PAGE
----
Robotic navigation on land, through air, and in water is well researched; numerous robots have successfully demonstrated motion in these environments. However, one frontier for robotic locomotion remains largely unexplored—below ground. Subterranean navigation is simply hard to do, in part because the interaction forces of underground motion are higher than in air or water by orders of magnitude and because we lack for these interactions a robust fundamental physics understanding. We present and test three hypotheses, derived from biological observation and the physics of granular intrusion, and use the results to inform the design of our burrowing robot. These results reveal that (i) tip extension reduces total drag by an amount equal to the skin drag of the body, (ii) granular aeration via tip-based airflow reduces drag with a nonlinear dependence on depth and flow angle, and (iii) variation of the angle of the tip-based flow has a nonmonotonic effect on lift in granular media. Informed by these results, we realize a steerable, root-like soft robot that controls subterranean lift and drag forces to burrow faster than previous approaches by over an order of magnitude and does so through real sand. We also demonstrate that the robot can modulate its pullout force by an order of magnitude and control its direction of motion in both the horizontal and vertical planes to navigate around subterranean obstacles. Our results advance the understanding and capabilities of robotic subterranean locomotion.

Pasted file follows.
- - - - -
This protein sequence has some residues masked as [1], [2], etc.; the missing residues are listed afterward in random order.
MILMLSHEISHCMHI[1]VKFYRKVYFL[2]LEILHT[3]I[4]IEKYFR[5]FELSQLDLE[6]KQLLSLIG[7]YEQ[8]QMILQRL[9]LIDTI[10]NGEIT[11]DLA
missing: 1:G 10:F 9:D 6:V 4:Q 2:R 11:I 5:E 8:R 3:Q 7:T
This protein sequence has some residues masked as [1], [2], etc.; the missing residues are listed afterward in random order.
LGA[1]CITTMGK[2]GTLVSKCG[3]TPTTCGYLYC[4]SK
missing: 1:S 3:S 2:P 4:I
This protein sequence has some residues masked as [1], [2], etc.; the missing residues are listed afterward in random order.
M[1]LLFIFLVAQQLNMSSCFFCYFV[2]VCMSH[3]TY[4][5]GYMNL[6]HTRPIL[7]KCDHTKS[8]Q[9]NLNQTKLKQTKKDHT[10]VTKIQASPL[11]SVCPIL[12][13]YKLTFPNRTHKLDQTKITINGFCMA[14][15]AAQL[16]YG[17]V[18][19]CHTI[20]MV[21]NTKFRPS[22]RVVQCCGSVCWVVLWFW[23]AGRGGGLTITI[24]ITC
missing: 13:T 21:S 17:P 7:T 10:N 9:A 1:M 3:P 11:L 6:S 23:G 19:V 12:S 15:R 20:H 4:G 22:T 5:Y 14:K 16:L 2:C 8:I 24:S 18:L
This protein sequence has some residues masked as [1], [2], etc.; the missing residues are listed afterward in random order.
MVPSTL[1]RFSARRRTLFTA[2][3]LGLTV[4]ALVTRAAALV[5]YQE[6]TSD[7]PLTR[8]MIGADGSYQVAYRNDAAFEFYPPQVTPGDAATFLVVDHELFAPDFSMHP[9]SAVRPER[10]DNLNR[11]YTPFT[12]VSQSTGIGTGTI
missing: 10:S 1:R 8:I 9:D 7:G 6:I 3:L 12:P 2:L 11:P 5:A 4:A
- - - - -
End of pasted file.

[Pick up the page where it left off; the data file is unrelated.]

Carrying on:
Source: Science Mag: Controlling subterranean forces enables a fast, steerable, burrowing soft robot